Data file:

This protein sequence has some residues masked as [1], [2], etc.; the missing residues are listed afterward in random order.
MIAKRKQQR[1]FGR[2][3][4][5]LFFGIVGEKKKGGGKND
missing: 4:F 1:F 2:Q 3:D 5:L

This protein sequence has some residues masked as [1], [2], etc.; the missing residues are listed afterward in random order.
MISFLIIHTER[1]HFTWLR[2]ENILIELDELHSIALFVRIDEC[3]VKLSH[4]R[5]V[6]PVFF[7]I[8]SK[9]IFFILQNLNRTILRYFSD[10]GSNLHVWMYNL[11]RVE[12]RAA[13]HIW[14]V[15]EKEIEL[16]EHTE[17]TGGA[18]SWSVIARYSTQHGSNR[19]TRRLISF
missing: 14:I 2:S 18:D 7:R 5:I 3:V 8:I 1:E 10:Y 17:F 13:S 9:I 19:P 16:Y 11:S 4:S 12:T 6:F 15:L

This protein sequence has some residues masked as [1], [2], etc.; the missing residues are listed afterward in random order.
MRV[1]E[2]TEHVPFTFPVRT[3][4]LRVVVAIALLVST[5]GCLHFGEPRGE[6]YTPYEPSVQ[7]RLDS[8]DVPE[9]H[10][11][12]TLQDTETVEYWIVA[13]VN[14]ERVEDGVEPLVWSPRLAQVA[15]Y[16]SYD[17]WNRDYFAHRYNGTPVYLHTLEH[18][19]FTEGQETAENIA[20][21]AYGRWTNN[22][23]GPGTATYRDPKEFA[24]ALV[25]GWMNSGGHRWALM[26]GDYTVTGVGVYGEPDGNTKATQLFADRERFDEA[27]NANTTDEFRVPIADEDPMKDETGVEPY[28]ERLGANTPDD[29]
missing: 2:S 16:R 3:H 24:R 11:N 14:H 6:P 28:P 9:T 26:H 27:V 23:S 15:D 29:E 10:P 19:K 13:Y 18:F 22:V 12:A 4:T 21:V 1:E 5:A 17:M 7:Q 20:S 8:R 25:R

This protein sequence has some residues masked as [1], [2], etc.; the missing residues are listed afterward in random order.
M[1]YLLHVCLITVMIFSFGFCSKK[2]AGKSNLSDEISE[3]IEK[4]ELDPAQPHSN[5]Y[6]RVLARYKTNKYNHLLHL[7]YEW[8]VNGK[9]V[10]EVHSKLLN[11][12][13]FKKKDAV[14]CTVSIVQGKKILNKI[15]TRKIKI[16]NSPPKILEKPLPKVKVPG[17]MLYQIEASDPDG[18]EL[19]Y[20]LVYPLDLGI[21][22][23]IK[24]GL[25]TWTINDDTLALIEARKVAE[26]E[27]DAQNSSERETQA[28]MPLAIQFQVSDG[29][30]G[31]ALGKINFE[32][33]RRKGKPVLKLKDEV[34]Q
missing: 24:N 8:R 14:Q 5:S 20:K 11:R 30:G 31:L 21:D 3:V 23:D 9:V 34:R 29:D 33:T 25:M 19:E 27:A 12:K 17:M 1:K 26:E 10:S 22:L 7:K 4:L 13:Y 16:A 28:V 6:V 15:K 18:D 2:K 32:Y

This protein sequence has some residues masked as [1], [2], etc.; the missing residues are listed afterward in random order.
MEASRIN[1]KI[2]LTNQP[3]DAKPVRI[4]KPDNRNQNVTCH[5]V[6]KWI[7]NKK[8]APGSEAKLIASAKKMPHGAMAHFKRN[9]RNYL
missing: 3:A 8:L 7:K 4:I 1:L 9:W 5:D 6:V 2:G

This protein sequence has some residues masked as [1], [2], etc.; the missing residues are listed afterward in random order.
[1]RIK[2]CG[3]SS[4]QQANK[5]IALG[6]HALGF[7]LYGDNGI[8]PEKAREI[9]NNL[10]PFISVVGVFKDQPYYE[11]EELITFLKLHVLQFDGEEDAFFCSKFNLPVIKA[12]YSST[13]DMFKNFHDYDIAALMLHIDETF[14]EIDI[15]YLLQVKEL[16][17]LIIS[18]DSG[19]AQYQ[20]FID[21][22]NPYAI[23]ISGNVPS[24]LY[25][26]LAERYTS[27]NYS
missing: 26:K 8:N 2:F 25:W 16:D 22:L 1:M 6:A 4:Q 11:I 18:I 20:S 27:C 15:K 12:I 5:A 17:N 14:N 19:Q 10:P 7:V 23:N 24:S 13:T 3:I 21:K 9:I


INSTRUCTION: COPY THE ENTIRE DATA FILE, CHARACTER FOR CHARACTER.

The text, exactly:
This protein sequence has some residues masked as [1], [2], etc.; the missing residues are listed afterward in random order.
MIAKRKQQR[1]FGR[2][3][4][5]LFFGIVGEKKKGGGKND
missing: 4:F 1:F 2:Q 3:D 5:L

This protein sequence has some residues masked as [1], [2], etc.; the missing residues are listed afterward in random order.
MISFLIIHTER[1]HFTWLR[2]ENILIELDELHSIALFVRIDEC[3]VKLSH[4]R[5]V[6]PVFF[7]I[8]SK[9]IFFILQNLNRTILRYFSD[10]GSNLHVWMYNL[11]RVE[12]RAA[13]HIW[14]V[15]EKEIEL[16]EHTE[17]TGGA[18]SWSVIARYSTQHGSNR[19]TRRLISF
missing: 14:I 2:S 18:D 7:R 5:I 3:V 8:I 1:E 10:Y 17:F 13:S 9:I 19:P 16:Y 11:S 4:S 12:T 6:F 15:L

This protein sequence has some residues masked as [1], [2], etc.; the missing residues are listed afterward in random order.
MRV[1]E[2]TEHVPFTFPVRT[3][4]LRVVVAIALLVST[5]GCLHFGEPRGE[6]YTPYEPSVQ[7]RLDS[8]DVPE[9]H[10][11][12]TLQDTETVEYWIVA[13]VN[14]ERVEDGVEPLVWSPRLAQVA[15]Y[16]SYD[17]WNRDYFAHRYNGTPVYLHTLEH[18][19]FTEGQETAENIA[20][21]AYGRWTNN[22][23]GPGTATYRDPKEFA[24]ALV[25]GWMNSGGHRWALM[26]GDYTVTGVGVYGEPDGNTKATQLFADRERFDEA[27]NANTTDEFRVPIADEDPMKDETGVEPY[28]ERLGANTPDD[29]
missing: 2:S 16:R 3:H 24:R 11:N 14:H 6:P 28:P 9:T 26:H 27:V 23:S 15:D 29:E 10:P 19:K 13:Y 18:F 22:V 12:A 4:T 21:V 1:E 5:A 17:M 7:Q 20:S 8:R 25:R

This protein sequence has some residues masked as [1], [2], etc.; the missing residues are listed afterward in random order.
M[1]YLLHVCLITVMIFSFGFCSKK[2]AGKSNLSDEISE[3]IEK[4]ELDPAQPHSN[5]Y[6]RVLARYKTNKYNHLLHL[7]YEW[8]VNGK[9]V[10]EVHSKLLN[11][12][13]FKKKDAV[14]CTVSIVQGKKILNKI[15]TRKIKI[16]NSPPKILEKPLPKVKVPG[17]MLYQIEASDPDG[18]EL[19]Y[20]LVYPLDLGI[21][22][23]IK[24]GL[25]TWTINDDTLALIEARKVAE[26]E[27]DAQNSSERETQA[28]MPLAIQFQVSDG[29][30]G[31]ALGKINFE[32][33]RRKGKPVLKLKDEV[34]Q
missing: 24:N 8:R 14:Q 5:S 20:K 11:R 30:G 31:L 21:D 3:V 23:D 9:V 34:R 29:D 33:T 25:M 19:E 27:A 12:K 17:M 1:K 26:E 10:S 22:L 7:K 4:L 13:Y 16:A 28:V 6:V 15:K 18:D 2:K 32:Y

This protein sequence has some residues masked as [1], [2], etc.; the missing residues are listed afterward in random order.
MEASRIN[1]KI[2]LTNQP[3]DAKPVRI[4]KPDNRNQNVTCH[5]V[6]KWI[7]NKK[8]APGSEAKLIASAKKMPHGAMAHFKRN[9]RNYL
missing: 3:A 8:L 7:K 4:I 1:L 9:W 5:D 6:V 2:G

This protein sequence has some residues masked as [1], [2], etc.; the missing residues are listed afterward in random order.
[1]RIK[2]CG[3]SS[4]QQANK[5]IALG[6]HALGF[7]LYGDNGI[8]PEKAREI[9]NNL[10]PFISVVGVFKDQPYYE[11]EELITFLKLHVLQFDGEEDAFFCSKFNLPVIKA[12]YSST[13]DMFKNFHDYDIAALMLHIDETF[14]EIDI[15]YLLQVKEL[16][17]LIIS[18]DSG[19]AQYQ[20]FID[21][22]NPYAI[23]ISGNVPS[24]LY[25][26]LAERYTS[27]NYS
missing: 26:K 8:N 2:F 25:W 16:D 22:L 1:M 6:A 4:Q 11:I 18:I 20:S 27:C 15:K 12:I 5:A 17:N 14:N 19:Q 10:P 7:V 23:N 24:S 13:T 3:I 21:K 9:I